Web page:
A bizarre alliance of so-called “good government groups” working with the usual suspects are trying to engineer an end run around the will of the people in Florida.
Fronted by a woman who used to be the cochair of Sen. John Kerry’s 2004 presidential campaign in the state, the group “Fair Districts Florida” is trying to overlay atop the existing redistricting process a series of limitations and restrictions that will make it that much easier to get the post-2010 Census remap into court.
Why? “A fair map,” meaning one favorable to the Democrats, “would probably produce another three to five Democratic [House] Districts,” the ultra-liberal National Committee for an Effective Congress’s Tom Bonior told Politico’s Ben Smith.
While not exactly “shady,” to borrow a word very much in vogue, it is nonetheless suspicious that Fair Districts Florida recently received a large cash infusion of more than $1 million, Smith reported, “most of it filtered through local groups” from “three major national Democratic allies,” all of whom hope to help Democrats win in court what they may lose at the ballot box.
All the usual suspects are there, in one form or another. One group is linked to liberal financiers George Soros and Peter Lewis. The National Education Association has given money. So have the Service Employees International Union and the pro-abortion Emily’s List operation. Even the Association of Community Organizations for Reform Now wrote a check, Politico says, before it stopped being ACORN.
Using its several million dollar bankroll, Fair Districts Florida is pushing for two amendments to the state constitution that, which seemingly innocuous, would almost guarantee any new state legislative or congressional district would end up in front of some judge who would have to rule on its “fairness.”
This, in itself, is not new. It is increasingly the practice, regrettably in both parties, to short-circuit the political process by assigning to judges the responsibility for making the kinds of decisions elected officials should, and then be held accountable for doing so.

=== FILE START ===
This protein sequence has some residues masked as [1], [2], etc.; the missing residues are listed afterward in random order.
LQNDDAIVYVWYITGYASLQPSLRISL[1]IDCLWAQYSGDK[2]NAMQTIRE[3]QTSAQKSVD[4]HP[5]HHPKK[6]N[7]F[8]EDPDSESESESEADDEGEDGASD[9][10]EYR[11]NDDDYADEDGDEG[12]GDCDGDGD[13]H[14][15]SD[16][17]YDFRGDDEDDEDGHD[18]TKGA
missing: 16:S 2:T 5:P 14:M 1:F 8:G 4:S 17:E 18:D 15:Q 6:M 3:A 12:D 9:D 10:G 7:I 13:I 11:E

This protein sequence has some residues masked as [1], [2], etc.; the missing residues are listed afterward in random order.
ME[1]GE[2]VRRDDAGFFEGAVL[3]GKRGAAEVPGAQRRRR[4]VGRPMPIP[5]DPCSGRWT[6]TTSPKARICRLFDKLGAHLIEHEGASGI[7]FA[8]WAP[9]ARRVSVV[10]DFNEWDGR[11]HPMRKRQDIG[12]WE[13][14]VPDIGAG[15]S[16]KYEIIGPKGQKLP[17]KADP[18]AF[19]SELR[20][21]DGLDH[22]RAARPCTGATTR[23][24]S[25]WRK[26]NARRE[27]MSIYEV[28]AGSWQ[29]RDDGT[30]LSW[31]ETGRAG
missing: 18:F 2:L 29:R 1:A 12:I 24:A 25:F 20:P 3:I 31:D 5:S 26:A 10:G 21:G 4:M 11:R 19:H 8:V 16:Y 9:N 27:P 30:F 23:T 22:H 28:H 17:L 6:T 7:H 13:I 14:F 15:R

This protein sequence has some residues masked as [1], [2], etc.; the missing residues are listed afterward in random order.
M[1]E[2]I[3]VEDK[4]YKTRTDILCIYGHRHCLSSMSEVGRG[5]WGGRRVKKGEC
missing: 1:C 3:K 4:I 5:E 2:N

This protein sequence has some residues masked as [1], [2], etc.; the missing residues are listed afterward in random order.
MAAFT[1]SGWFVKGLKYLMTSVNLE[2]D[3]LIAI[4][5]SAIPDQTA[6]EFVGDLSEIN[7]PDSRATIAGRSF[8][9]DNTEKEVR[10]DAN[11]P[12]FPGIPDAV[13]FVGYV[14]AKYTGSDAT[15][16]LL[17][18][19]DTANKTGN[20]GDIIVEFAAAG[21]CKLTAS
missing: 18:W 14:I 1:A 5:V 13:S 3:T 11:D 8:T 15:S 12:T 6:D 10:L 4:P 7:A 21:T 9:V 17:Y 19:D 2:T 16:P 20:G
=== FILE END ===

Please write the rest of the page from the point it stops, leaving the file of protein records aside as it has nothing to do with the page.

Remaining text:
Under Florida’s Amendment 5, currently appearing on the November ballot, members of the state legislature retain the responsibility for and authority to draw state district lines but with the added caveat that “legislative districts or districting plans may not be drawn to favor or disfavor an incumbent or political party,” among other new requirements. The proposed Amendment 6 would apply the same standard to U.S. congressional districts.
Who makes the determination as to whether favoritism was shown? Some judge, asked to rule on a lawsuit probably filed by some aggrieved public interest group funded by a combination of union money and, no doubt, government grants.
Notice that this is being pushed in Florida, which has term limits for state legislators but is arguably a Republican state, despite the fact that Barack Obama carried it in 2008 and several of its statewide elected officials are Democrats.
It is not, however, being pushed in Massachusetts, where this seemingly sound piece of liberal public policy could be enacted quite easily.
Massachusetts, it is worth noting, has a seemingly permanent liberal Democratic majority in its legislature and, for the moment at least, has a delegation in the U.S. House of Representatives that is both all Democrat and all white, despite the 2000 Census having determined that Boston was now a majority-minority city.
It is also not being pushed in Illinois or New York, where the Democrats might just wield all the redistricting pens come January 2010.
No, the target is Florida, where the Democrats seem to think they just might be able to rewrite the constitution to achieve a political end favorable to their interests. It is not as though they are offering a nonpartisan commission to do the job or proposing that the responsibility for redistricting be shifted to a panel of retired federal judges; they are trying to keep the politics in the process, but in a way that helps them overturn the will of the electorate, which, if it wants a GOP-led state legislature, will vote one into office.
Having listened for months to “the smart set” opine that the U.S. Constitution is sacrosanct and only changeable by lawyers and judges--rather than by amendment as the founders and several of the more prominent Tea Party types running for office have suggested--it is surprising that this effort in Florida has not gotten more attention. Or maybe the people who are afraid to even discuss amending the U.S. Constitution don’t think that state constitutions, or the states themselves, are just that important anymore.
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Corrected on 10/18/2010: An earlier version of this blog post incorrectly indicated the census at issue. It is the 2010 census.